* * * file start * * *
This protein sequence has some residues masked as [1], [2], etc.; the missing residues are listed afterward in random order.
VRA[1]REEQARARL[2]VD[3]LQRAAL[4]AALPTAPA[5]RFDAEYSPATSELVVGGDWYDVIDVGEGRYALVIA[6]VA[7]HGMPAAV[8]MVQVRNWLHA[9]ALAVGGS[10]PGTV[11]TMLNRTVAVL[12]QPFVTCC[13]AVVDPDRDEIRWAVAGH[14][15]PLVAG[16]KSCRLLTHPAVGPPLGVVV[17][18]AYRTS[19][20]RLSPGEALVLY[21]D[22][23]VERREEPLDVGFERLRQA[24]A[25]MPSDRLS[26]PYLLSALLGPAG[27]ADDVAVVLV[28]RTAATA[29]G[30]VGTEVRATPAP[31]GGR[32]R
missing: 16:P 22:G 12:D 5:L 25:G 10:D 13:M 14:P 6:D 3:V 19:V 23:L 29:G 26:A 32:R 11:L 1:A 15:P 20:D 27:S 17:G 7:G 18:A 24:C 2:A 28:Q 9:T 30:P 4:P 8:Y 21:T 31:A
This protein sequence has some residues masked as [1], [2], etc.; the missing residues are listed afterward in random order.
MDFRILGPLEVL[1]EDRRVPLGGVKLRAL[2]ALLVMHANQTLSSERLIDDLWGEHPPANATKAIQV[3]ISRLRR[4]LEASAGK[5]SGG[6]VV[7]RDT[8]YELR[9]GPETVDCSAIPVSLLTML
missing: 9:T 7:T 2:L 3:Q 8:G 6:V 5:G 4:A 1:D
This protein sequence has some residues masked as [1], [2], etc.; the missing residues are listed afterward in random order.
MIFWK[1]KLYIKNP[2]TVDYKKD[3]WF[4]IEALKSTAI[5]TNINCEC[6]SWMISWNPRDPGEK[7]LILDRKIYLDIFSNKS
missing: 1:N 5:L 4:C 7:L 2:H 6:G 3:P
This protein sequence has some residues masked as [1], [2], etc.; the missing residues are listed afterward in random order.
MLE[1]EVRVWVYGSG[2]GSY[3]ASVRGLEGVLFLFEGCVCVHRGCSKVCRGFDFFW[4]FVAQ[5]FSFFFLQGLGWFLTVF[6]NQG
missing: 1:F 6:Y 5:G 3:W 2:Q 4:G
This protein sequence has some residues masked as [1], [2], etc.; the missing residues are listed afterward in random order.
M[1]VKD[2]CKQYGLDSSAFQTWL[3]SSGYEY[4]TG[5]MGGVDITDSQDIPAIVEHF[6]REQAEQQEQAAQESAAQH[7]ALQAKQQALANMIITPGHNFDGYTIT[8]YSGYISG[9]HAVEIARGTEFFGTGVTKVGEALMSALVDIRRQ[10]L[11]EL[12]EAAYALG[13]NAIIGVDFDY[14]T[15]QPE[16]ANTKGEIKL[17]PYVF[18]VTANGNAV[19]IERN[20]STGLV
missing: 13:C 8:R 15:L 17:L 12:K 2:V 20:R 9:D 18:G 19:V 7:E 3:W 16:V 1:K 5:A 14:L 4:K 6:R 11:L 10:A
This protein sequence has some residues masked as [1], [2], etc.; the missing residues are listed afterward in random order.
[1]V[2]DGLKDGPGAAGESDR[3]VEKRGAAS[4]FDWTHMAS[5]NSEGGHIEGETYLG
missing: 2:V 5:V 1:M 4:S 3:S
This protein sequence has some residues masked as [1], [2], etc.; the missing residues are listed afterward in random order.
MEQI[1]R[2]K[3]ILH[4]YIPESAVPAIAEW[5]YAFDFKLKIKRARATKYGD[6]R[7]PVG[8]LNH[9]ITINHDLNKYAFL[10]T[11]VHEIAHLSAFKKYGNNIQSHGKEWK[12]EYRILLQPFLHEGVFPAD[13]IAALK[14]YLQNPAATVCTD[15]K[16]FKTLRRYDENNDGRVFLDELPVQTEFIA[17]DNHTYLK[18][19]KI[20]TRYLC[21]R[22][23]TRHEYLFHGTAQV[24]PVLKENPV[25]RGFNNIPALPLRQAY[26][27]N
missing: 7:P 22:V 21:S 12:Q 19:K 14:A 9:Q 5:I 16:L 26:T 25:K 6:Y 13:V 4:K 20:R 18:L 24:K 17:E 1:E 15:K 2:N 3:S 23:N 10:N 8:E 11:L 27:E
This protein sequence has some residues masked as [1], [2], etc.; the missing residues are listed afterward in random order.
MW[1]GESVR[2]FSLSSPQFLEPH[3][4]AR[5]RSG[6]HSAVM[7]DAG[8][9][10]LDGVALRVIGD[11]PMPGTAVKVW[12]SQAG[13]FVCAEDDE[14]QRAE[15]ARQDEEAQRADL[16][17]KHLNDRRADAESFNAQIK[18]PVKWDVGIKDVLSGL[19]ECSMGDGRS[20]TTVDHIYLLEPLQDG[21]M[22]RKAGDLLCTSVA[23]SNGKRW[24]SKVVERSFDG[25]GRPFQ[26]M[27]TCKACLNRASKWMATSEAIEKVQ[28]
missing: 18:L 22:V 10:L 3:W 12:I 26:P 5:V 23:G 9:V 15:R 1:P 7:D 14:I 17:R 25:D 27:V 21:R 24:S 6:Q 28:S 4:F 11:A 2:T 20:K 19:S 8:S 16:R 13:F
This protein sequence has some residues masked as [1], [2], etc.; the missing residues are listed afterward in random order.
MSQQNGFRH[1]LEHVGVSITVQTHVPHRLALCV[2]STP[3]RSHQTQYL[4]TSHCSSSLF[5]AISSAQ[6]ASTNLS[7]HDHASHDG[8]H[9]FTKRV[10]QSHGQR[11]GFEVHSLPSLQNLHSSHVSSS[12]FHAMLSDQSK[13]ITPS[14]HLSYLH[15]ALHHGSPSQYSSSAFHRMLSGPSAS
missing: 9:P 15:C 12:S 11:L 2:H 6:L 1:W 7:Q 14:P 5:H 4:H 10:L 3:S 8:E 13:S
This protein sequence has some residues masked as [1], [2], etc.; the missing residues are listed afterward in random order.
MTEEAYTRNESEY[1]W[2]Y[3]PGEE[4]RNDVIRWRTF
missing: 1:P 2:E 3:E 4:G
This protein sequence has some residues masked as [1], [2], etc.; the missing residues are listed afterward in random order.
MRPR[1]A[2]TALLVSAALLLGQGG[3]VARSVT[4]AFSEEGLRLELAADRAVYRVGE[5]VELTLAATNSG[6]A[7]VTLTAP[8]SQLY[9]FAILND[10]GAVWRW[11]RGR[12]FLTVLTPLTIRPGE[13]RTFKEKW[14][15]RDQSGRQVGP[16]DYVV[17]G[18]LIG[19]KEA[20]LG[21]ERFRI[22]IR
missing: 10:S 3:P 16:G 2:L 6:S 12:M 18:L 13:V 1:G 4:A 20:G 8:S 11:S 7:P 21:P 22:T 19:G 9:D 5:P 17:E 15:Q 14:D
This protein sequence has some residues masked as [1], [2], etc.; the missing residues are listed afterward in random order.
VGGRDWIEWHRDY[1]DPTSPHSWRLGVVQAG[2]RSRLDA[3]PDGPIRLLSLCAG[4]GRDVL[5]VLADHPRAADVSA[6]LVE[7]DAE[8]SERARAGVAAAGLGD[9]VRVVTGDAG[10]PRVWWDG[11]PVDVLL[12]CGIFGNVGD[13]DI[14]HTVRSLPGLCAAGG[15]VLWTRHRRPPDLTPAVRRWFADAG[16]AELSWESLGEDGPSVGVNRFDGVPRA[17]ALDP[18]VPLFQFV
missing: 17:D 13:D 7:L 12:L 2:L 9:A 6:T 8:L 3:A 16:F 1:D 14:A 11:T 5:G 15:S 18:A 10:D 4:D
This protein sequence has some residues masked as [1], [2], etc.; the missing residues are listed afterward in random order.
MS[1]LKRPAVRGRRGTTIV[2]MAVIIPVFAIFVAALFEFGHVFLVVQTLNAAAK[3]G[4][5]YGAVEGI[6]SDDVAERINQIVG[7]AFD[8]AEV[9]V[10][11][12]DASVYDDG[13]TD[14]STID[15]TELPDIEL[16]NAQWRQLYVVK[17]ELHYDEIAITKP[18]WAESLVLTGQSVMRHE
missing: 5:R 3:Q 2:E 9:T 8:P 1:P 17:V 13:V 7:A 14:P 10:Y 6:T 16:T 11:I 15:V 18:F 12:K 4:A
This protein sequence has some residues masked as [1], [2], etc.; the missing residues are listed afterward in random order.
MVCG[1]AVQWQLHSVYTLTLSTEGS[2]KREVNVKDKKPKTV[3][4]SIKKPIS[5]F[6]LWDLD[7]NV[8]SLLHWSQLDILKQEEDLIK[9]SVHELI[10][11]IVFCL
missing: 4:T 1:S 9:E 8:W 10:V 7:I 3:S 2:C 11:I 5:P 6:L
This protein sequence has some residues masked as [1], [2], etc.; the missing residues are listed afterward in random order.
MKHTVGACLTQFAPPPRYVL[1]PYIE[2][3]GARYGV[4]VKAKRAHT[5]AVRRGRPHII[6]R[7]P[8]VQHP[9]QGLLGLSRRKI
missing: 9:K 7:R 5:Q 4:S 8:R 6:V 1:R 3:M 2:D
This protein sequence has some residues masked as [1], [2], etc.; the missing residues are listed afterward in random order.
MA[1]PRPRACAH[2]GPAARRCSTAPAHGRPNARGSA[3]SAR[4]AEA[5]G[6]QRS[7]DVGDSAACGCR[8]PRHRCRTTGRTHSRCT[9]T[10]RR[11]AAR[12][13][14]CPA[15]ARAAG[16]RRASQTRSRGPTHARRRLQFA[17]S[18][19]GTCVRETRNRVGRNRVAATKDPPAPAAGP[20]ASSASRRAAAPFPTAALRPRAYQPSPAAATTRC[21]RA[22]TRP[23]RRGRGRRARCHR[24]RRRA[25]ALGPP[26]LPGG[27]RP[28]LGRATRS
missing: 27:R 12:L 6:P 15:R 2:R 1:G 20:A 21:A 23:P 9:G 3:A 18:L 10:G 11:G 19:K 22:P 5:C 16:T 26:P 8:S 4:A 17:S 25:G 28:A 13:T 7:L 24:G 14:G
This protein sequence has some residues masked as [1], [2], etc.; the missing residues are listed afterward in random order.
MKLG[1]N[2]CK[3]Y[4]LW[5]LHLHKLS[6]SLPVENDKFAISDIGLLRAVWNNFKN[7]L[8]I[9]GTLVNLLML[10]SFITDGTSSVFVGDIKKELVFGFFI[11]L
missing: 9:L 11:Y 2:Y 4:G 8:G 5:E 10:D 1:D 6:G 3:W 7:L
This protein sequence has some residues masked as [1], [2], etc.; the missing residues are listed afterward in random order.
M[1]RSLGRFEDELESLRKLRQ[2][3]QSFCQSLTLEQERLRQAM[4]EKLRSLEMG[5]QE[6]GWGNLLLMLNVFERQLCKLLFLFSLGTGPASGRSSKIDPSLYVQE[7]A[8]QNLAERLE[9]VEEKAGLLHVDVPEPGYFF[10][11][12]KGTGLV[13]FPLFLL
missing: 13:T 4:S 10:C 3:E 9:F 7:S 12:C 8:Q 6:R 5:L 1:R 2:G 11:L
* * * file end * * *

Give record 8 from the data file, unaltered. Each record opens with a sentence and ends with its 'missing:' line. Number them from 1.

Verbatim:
This protein sequence has some residues masked as [1], [2], etc.; the missing residues are listed afterward in random order.
MW[1]GESVR[2]FSLSSPQFLEPH[3][4]AR[5]RSG[6]HSAVM[7]DAG[8][9][10]LDGVALRVIGD[11]PMPGTAVKVW[12]SQAG[13]FVCAEDDE[14]QRAE[15]ARQDEEAQRADL[16][17]KHLNDRRADAESFNAQIK[18]PVKWDVGIKDVLSGL[19]ECSMGDGRS[20]TTVDHIYLLEPLQDG[21]M[22]RKAGDLLCTSVA[23]SNGKRW[24]SKVVERSFDG[25]GRPFQ[26]M[27]TCKACLNRASKWMATSEAIEKVQ[28]
missing: 18:L 22:V 10:L 3:W 12:I 26:P 5:V 23:G 9:V 15:R 1:P 7:D 14:I 17:R 25:D 27:V 21:R 24:S 6:Q 28:S 4:F 11:A 2:T 20:K 19:S 8:S 16:R 13:F